Sangiovanni, G.G.R., "Overland Trips Across the American Desert," Young Woman's Journal, July 1912, 369.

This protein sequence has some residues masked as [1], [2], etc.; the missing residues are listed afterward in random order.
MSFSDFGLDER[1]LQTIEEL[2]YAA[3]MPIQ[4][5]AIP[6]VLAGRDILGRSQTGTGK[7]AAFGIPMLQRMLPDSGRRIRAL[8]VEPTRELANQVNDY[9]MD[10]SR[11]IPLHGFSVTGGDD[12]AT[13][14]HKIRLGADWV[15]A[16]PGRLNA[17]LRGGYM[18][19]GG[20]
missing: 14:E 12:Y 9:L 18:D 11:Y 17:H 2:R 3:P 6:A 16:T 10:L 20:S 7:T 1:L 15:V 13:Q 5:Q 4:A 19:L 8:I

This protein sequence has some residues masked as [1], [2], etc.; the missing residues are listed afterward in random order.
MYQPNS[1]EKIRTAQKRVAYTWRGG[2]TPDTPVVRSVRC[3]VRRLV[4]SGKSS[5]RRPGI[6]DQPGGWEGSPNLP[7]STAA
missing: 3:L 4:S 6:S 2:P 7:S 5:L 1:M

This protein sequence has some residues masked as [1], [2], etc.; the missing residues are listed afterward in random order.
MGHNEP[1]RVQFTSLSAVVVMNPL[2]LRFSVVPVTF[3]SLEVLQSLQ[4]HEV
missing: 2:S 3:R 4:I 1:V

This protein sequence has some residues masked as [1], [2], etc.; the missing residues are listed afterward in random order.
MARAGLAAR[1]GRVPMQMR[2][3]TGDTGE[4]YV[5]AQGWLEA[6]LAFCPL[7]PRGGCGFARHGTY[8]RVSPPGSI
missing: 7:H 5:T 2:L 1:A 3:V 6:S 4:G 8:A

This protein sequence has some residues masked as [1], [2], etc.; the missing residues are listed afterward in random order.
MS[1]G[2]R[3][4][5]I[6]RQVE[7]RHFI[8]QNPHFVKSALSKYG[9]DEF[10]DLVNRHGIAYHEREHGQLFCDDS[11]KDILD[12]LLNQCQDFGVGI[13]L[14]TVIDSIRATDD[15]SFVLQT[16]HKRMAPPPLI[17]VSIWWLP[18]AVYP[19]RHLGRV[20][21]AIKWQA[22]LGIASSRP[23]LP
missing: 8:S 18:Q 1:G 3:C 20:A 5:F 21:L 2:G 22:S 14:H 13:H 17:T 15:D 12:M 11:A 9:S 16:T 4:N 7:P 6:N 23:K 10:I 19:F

Our company consisted of twelve four-mule teams, a loose herd of over 50 mules, and several merchants going to St. Louis. Water was plentiful but fuel was scarce. Wagons being generally empty, we put a pitch pine log in each, hauling them across a stretch of country without wood for 200 miles and burying them in the sand until our return in the fall. By the first of August we were on our way home. Besides Mormon emigration, the road was lined with many going to California, and Oregon, going and coming and to Pike’s Peak. The "goings" were full of expectation and visions of huge nuggets of yellow stuff. The "comings" were disgusted. On their wagons going was inscribed, "Pike's Peak or Bust." Right beside it coming, "Busted. by ——" They wanted to hang editors for lying. Out captain, Feramorz Little, was a first-class plainsman, so we made a good trip, arriving at Salt Lake City the first week in October. We met some Indians, but they were generally peaceable that year. I then worked on a cattle ranch in Tooele Valley.